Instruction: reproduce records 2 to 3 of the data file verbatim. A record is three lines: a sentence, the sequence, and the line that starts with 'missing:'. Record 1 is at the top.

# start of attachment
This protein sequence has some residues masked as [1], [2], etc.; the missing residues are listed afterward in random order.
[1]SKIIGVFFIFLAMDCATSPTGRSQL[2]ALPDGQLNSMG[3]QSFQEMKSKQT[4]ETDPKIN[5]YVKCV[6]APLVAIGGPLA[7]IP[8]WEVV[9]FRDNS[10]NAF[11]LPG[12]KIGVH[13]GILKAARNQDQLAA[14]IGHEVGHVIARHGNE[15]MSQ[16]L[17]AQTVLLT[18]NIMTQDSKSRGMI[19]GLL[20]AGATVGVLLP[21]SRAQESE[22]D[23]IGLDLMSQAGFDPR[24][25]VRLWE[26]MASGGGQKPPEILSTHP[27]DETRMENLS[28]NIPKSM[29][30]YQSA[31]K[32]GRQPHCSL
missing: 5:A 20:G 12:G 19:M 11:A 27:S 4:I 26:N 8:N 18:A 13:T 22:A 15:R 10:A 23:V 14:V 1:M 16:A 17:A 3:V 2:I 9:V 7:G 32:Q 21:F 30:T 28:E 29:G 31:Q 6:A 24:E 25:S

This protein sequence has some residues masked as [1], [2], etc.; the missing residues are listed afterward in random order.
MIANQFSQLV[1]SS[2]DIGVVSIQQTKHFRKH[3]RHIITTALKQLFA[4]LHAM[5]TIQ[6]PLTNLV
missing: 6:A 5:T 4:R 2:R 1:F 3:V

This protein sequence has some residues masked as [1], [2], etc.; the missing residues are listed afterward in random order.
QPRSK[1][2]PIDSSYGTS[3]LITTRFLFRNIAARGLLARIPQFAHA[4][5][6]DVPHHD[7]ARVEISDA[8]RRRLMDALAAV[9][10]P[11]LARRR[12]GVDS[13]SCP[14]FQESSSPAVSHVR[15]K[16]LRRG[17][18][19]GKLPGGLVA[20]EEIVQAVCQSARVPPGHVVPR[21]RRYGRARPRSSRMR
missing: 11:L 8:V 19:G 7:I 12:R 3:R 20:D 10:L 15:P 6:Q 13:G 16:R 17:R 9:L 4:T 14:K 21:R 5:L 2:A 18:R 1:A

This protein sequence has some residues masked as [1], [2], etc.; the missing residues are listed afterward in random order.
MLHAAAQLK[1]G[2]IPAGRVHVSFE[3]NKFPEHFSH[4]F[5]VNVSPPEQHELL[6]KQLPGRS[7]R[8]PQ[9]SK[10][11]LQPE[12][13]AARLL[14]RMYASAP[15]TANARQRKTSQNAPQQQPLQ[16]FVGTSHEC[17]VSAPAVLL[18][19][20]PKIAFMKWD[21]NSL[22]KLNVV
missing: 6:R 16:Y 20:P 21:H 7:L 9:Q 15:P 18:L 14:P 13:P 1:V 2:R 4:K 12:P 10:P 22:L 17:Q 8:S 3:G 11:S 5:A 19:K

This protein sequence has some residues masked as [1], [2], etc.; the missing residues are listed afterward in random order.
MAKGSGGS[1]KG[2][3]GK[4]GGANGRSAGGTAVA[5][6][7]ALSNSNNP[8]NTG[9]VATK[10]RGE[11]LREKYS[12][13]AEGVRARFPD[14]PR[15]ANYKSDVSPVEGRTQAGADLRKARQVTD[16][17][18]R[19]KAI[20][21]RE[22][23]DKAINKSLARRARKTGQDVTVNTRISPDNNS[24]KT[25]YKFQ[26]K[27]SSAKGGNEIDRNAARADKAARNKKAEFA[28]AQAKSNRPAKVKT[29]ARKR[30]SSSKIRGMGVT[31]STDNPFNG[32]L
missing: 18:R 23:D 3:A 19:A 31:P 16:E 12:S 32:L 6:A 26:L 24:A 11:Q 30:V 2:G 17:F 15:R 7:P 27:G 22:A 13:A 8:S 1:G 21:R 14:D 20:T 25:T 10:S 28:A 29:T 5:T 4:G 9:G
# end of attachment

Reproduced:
This protein sequence has some residues masked as [1], [2], etc.; the missing residues are listed afterward in random order.
MIANQFSQLV[1]SS[2]DIGVVSIQQTKHFRKH[3]RHIITTALKQLFA[4]LHAM[5]TIQ[6]PLTNLV
missing: 6:A 5:T 4:R 2:R 1:F 3:V

This protein sequence has some residues masked as [1], [2], etc.; the missing residues are listed afterward in random order.
QPRSK[1][2]PIDSSYGTS[3]LITTRFLFRNIAARGLLARIPQFAHA[4][5][6]DVPHHD[7]ARVEISDA[8]RRRLMDALAAV[9][10]P[11]LARRR[12]GVDS[13]SCP[14]FQESSSPAVSHVR[15]K[16]LRRG[17][18][19]GKLPGGLVA[20]EEIVQAVCQSARVPPGHVVPR[21]RRYGRARPRSSRMR
missing: 11:L 8:V 19:G 7:I 12:R 3:R 20:D 10:L 15:P 6:Q 13:G 16:R 17:R 9:L 4:T 14:K 21:R 5:L 2:A 18:R 1:A